[theme-reviewers] Grandfather Themes?

Bruce Wampler weavertheme at gmail.com
Tue Jun 25 16:16:47 UTC 2013

I just submitted a revision for my theme, Weaver II. This theme has been in
the repository for several years, and met all the theme recommendations
when it was first submitted. It has since become one of the more popular
themes available from the repository and has, as far as I can track, many
thousands of users.

I am certain there are many other themes that are in the same category -
originally approved long ago, but containing features or other aspects that
would not meet the current theme standards. In my case, the theme contains
very minimal SEO support, as well as a number of shortcodes to support the
presentation of content in various ways. At the time my theme was
developed, it was not uncommon for themes to have integrated shortcodes.

Now, I think I am being asked to remove the shortcode/SEO support, and I
think it was by Chip.

"Pushing this version live. Please look to remove Plugin territory features
(SEO, post-content shortcodes, etc. as applicable) in the next revision."

This seems to me a radical change in how existing themes have been treated,
and is extremely disturbing. While I understand and even agree with the new
"plugin" territory guidelines, I am quite taken aback at the consequences
of such a new requirement on what I had understood to be a grandfathered

Here are the issues:

1. It is important to keep up with new WP features (e.g., 3.6 post types),
fix bugs, and even add new features to keep the theme up to date and modern.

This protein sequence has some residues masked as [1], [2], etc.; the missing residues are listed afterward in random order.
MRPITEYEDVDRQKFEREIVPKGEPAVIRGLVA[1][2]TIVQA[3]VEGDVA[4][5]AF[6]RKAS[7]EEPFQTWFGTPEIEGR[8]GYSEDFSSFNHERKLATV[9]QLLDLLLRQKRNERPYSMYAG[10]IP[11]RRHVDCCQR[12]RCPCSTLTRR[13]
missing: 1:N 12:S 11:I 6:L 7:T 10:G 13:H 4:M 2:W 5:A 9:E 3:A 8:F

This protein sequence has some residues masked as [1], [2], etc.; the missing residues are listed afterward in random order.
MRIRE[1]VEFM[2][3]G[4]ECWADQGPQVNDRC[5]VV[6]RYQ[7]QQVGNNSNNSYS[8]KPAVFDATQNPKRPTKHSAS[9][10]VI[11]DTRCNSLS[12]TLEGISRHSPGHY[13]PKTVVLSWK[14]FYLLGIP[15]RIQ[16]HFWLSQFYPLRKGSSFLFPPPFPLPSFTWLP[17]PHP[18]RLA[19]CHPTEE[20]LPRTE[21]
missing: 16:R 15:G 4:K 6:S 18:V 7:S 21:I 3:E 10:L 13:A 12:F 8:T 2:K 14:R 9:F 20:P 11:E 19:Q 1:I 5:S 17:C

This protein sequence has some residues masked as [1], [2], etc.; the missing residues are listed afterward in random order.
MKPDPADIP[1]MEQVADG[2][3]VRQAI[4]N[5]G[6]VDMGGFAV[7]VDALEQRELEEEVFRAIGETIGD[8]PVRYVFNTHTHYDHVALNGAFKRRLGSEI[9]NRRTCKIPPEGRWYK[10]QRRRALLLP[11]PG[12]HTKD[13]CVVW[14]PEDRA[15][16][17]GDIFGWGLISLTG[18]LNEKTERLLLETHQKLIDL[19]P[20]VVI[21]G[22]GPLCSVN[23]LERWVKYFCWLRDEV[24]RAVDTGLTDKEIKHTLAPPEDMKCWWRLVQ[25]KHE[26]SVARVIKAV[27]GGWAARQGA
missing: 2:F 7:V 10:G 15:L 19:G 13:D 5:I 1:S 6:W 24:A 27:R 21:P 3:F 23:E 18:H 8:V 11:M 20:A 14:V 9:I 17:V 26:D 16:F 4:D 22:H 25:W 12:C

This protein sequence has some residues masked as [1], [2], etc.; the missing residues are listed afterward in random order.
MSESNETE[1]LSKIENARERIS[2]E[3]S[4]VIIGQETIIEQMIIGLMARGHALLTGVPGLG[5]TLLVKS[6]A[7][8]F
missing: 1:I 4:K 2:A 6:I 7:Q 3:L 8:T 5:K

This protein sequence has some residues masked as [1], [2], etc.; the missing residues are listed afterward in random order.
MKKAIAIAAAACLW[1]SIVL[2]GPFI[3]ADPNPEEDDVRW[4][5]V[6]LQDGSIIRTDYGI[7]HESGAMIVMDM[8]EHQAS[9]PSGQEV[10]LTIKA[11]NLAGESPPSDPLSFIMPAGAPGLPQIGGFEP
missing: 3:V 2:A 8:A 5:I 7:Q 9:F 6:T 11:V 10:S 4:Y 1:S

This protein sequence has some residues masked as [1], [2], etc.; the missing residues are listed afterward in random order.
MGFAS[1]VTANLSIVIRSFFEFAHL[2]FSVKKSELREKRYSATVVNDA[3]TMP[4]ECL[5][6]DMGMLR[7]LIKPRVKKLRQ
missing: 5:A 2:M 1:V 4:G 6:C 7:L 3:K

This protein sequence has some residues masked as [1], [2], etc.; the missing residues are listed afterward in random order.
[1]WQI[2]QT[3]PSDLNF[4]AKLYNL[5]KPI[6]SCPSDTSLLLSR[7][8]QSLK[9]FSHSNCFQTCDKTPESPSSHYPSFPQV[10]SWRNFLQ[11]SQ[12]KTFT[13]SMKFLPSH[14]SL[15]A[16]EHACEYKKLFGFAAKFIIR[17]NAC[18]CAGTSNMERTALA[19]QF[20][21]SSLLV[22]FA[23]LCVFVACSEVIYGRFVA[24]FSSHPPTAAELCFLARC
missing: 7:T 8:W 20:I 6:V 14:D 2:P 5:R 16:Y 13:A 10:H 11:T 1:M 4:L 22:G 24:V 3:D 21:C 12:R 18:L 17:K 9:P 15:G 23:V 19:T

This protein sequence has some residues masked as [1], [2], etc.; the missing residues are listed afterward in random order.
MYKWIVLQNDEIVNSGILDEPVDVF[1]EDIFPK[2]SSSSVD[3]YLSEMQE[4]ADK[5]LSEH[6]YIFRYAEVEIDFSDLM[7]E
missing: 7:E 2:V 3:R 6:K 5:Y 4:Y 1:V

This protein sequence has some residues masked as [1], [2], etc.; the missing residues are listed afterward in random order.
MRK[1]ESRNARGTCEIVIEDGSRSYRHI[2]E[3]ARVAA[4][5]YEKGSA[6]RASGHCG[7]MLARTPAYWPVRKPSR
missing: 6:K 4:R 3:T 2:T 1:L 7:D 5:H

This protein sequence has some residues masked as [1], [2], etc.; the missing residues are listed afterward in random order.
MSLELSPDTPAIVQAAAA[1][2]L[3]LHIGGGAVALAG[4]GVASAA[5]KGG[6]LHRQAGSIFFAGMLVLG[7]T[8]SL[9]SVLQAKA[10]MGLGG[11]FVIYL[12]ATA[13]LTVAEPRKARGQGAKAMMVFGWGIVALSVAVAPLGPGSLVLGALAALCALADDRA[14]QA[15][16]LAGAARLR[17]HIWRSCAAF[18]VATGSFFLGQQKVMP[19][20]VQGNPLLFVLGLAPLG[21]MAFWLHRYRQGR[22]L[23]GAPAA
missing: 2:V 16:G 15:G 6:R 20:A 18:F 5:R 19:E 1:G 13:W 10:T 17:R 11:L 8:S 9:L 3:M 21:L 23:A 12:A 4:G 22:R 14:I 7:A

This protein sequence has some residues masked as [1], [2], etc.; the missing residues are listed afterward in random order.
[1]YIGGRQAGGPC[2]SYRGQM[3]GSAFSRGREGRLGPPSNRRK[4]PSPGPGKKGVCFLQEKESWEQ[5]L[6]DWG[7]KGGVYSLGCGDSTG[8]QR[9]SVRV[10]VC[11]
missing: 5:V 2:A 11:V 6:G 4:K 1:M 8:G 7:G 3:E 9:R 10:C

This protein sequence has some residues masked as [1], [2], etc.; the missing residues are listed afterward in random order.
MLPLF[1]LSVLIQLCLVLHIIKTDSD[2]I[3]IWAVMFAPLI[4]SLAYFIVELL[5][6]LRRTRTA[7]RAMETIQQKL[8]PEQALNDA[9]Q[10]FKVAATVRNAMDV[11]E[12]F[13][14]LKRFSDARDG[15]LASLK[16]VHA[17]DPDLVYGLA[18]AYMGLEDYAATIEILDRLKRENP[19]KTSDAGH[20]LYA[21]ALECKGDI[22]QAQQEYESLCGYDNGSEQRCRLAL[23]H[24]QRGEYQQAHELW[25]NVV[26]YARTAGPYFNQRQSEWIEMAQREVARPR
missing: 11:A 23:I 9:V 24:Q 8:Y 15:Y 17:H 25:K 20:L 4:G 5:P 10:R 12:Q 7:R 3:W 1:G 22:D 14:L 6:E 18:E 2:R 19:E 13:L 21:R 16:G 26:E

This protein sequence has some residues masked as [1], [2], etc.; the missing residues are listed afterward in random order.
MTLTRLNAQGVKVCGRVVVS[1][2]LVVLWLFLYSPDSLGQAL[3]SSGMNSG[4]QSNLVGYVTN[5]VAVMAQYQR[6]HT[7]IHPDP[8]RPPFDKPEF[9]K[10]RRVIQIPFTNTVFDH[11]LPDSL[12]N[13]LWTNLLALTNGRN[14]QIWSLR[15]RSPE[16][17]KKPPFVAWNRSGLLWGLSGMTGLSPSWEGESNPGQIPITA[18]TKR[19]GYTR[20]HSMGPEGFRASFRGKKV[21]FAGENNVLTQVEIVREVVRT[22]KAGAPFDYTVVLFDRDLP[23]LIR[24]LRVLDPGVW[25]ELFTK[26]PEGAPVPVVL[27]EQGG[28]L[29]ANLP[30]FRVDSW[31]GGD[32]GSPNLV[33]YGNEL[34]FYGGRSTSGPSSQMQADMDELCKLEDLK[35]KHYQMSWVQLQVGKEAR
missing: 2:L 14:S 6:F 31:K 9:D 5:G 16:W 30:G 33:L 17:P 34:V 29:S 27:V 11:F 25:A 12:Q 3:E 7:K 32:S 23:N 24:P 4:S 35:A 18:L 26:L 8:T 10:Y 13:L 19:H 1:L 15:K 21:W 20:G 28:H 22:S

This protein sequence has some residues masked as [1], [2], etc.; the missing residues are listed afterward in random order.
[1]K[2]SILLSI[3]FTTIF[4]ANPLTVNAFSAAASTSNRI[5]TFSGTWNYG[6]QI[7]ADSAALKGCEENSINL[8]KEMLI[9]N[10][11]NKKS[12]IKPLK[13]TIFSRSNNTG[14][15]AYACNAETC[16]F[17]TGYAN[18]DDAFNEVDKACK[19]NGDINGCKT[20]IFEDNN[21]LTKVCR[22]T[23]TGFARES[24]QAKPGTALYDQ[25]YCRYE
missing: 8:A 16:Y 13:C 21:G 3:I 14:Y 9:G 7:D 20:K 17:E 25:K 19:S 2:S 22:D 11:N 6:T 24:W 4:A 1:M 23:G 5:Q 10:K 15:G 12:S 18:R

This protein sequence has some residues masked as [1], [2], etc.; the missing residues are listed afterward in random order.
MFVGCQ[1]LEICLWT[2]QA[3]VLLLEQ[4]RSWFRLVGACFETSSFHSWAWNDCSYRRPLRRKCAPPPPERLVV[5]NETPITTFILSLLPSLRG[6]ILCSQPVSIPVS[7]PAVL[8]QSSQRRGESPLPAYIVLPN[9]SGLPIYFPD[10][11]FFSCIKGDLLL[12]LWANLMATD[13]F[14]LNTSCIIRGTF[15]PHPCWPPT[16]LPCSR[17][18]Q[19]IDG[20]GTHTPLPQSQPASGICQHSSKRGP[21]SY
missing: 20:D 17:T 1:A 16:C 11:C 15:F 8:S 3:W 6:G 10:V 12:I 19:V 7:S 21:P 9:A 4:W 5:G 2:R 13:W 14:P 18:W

2. It is essential to keep these grandfather themes backward compatible.
Imagine the total disaster it would be for the user base (and it just as
important to a small user base or a user base in the thousands or more) if
they update their site's theme only to have the site totally break because
all the plugin territory features of the theme had been removed?

3. The alternative is to allow the existing theme to become static and out
of date. Not reasonable, either.

I just don't understand how it is reasonable, fair, or even good for the
reputation of WordPress to force thousands and thousands of end users to
suffer a radical disturbance to their site, or go through some conversion
process to keep their site from breaking. (And yes, I know it is that exact
issue that removing all plugin territory stuff from a theme prevents - but
that was not a requirement or even a recommendation 2 years ago.)

So, if it is going to be the new official policy to force previously
grandfathered themes to undergo possibly radical surgery to meet current
guidelines, then this needs to be done is a more formal and well planned
out way. Time frames for conversion. Possible exceptions to some rules to
ease transition (e.g., allowing auto load and inclusion of a theme
accessory plugin at least for a significant transition period).

But personally, I just can't see how one can reasonably avoid
grandfathering themes. Certainly there are some standards that don't really
affect how a theme works that could be required to be updated (e.g.,
security issues), but there are also many (and plugin territory is
certainly an obvious example) that would create major theme breakage for
the end user.

But whatever, being told to totally change a theme's operation before being
allowed to submit a new revision is not the way to handle grandfathered

Bruce Wampler
Weaver II theme
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